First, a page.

The idea was to become a professional writer of love letters. That simple. I'd make my literary services available to anyone wishing to send their loved-one their sentiments, be these as a token of appreciation, or condolences, sweet nothings, miss-you-lotses, or fond farewells or welcome backs, etc. I wouldn't even have to know the recipient firsthand. I'd simply create a questionnaire asking a few pertinent details, such as the nature of the relationship, of course names and personality traits, and physical features (perhaps via a photo). This information, coupled with the sender's writing sample so as to remain faithful to the source, and voila, a love letter in hand.
I pitched it to my dad one night over dinner and he laughed the idea off the table. I didn't think of it again. That was 2000. But the idea came back to me when I saw the movie Her, and wouldn't you know the main character's day job is precisely that? He (Joaquin Phoenix) is a letter writer! The movie is fiction, and set in some futuristic society, but it made me wonder that my idea would have been the hit that I imagined after all. I started thinking of other ideas I have had, some of them while traveling, others while working out, many while consuming one or another tasty beverage. One idea in particular comes to mind. I'd write a rule book for lovers. Because the audience is huge, and built-in. Half of all marriages end in divorce, as the cliche says, and 2 million marriages take place every year in the US alone. That's 2 million books, or one for every better half. I'd call my book simply The Book of Love, or The Game of Love, despite their being numerous songs and books and movies already with these names. You cannot copyright a title, so anything is fair game. Again my father poo-pooed this idea. But his track record is not that good, so maybe doing what he says not to do will be my claim to fame.
So I researched my idea. Of course anyone who's ever browsed the self-help section knows that nearly all books in this genre, whether they treat marriage, or worldly wealth, or beating addiction, offer step-wise approaches, which they guarantee to be successful. And some of these steps are even good. My favorite has for a long time been Miguel Ruiz's Four Agreements, which apply to life in general, that is to say all relationships in particular. I truly believe that if you never assume, if you take nothing personally, if you are impeccable with your word, and if you always try your best, the world will be a better place and your relationship will succeed. That is, assuming your other half also practices what Ruiz preaches. But that's a big assumption, and we're told not to assume. Interestingly it was my father who turned me on to these agreements. I wonder if the book had never been written and it was I who had suggested writing it, would my critical progenitor have laughed this idea away as well? Hindsight is 20-20 and success is always a sure thing after it happens. But I probably won't write my (Rule)book of Love, because 300 pages is about 299 pages more than I have to say on the matter, and far more pages than people to read it who'd care. And anyone who writes such a sentence has no business getting a book deal anyway.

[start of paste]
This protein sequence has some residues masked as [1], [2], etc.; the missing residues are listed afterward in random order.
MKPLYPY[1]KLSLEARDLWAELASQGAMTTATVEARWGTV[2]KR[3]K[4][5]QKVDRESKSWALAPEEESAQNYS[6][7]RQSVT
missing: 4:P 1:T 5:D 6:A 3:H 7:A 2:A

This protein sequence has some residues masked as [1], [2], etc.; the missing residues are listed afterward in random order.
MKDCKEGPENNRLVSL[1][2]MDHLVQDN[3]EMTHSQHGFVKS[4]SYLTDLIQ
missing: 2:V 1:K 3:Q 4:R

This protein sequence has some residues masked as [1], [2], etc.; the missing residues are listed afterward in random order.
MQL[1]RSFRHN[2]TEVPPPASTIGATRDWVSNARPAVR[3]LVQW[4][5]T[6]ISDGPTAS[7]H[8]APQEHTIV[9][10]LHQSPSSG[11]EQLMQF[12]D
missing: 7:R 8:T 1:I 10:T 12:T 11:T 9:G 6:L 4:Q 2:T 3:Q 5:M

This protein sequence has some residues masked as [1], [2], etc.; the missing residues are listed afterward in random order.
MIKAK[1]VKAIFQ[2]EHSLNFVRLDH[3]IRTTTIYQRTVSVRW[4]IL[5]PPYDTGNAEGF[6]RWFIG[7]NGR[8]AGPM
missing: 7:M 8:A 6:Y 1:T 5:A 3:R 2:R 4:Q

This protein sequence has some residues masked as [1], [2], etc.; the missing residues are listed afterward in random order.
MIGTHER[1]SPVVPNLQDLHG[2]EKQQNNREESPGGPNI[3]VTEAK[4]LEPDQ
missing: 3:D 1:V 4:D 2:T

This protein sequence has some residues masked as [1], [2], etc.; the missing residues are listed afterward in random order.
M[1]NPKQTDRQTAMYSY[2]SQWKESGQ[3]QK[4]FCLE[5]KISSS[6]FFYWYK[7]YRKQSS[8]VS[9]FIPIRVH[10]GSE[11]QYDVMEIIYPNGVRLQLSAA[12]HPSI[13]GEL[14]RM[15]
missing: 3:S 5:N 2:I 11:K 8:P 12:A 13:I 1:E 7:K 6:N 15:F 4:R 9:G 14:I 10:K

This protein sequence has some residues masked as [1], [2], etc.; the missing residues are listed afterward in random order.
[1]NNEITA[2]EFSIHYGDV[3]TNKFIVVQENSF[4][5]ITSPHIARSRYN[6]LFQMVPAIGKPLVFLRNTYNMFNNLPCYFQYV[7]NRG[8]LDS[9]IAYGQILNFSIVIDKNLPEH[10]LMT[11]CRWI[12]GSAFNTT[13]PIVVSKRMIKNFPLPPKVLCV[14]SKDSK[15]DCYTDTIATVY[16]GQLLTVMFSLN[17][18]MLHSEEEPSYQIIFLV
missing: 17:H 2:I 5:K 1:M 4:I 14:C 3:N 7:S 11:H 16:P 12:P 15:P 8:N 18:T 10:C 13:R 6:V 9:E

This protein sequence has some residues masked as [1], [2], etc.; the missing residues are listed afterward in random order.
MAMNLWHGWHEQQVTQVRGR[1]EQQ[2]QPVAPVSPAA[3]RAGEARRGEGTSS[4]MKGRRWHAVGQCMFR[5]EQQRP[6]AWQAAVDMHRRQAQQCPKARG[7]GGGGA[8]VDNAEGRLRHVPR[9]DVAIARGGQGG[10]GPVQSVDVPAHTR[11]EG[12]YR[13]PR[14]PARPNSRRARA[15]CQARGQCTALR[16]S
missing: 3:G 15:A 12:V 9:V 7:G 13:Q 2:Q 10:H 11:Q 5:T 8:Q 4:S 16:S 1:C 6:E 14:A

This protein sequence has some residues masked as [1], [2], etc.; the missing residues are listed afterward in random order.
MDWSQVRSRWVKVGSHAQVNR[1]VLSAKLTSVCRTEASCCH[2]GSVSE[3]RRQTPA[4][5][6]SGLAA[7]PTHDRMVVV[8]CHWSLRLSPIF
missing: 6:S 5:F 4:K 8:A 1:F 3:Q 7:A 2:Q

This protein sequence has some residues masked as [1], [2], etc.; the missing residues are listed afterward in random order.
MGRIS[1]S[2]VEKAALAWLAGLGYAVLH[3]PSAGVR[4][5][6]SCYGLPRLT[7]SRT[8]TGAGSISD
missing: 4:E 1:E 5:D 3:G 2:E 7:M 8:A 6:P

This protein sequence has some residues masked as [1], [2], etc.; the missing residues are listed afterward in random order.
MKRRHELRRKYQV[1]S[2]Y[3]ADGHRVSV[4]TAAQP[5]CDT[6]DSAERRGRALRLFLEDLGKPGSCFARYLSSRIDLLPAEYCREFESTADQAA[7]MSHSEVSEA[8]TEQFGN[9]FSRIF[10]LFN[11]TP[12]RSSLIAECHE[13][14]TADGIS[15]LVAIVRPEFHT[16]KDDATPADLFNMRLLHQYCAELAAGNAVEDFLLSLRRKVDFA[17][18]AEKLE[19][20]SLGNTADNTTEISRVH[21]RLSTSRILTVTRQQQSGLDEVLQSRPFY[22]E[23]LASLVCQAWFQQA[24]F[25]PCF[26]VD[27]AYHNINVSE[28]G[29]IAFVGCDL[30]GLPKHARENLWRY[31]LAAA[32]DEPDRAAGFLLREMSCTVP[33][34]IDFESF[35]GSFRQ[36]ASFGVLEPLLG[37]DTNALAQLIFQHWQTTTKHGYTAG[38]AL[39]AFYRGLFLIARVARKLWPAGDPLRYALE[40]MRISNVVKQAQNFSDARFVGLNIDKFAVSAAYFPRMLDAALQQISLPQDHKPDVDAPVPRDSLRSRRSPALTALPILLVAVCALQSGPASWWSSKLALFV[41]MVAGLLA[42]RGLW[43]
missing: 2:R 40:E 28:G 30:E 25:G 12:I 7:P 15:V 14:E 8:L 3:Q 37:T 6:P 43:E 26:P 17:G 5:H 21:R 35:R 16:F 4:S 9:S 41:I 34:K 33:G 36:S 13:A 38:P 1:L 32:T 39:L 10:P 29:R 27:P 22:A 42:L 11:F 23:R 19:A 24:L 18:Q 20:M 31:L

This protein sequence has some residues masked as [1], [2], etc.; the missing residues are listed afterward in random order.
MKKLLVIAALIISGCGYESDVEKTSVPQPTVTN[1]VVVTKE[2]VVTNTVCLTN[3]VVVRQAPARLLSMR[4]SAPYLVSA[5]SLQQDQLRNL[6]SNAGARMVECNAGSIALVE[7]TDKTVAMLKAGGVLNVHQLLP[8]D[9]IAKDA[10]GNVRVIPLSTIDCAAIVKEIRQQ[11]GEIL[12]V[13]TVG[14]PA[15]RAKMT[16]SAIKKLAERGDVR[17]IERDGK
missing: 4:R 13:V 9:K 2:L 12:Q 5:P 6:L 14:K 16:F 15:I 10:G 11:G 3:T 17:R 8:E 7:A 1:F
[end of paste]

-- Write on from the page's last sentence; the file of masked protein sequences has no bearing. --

So on behalf of the book I will never write, I nominate one rule in love, which if you promise yourself always to follow it, romantic fulfillment is guaranteed. And my rule is this: Always tell the truth. First to yourself. Then to your partner. Don't deny, dissimulate, ignore, or sugarcoat. Be blatantly honest, ruthlessly so if need be. It will do you both so much good. If you come from love that's all the sugarcoating your words require.
But keep in mind that the truth as you see it may not be Truth in the absolute sense. There is fact and there is your opinion, and opinions are like assholes - everyone has one (and they usually stink). Just like my father's opinion on what constitutes salable nonfiction. But expressing yours will sure make for some fun discussion, not to mention all sorts of relating, some sorts sweatier than others. And relating is after all what relationships are about anyway.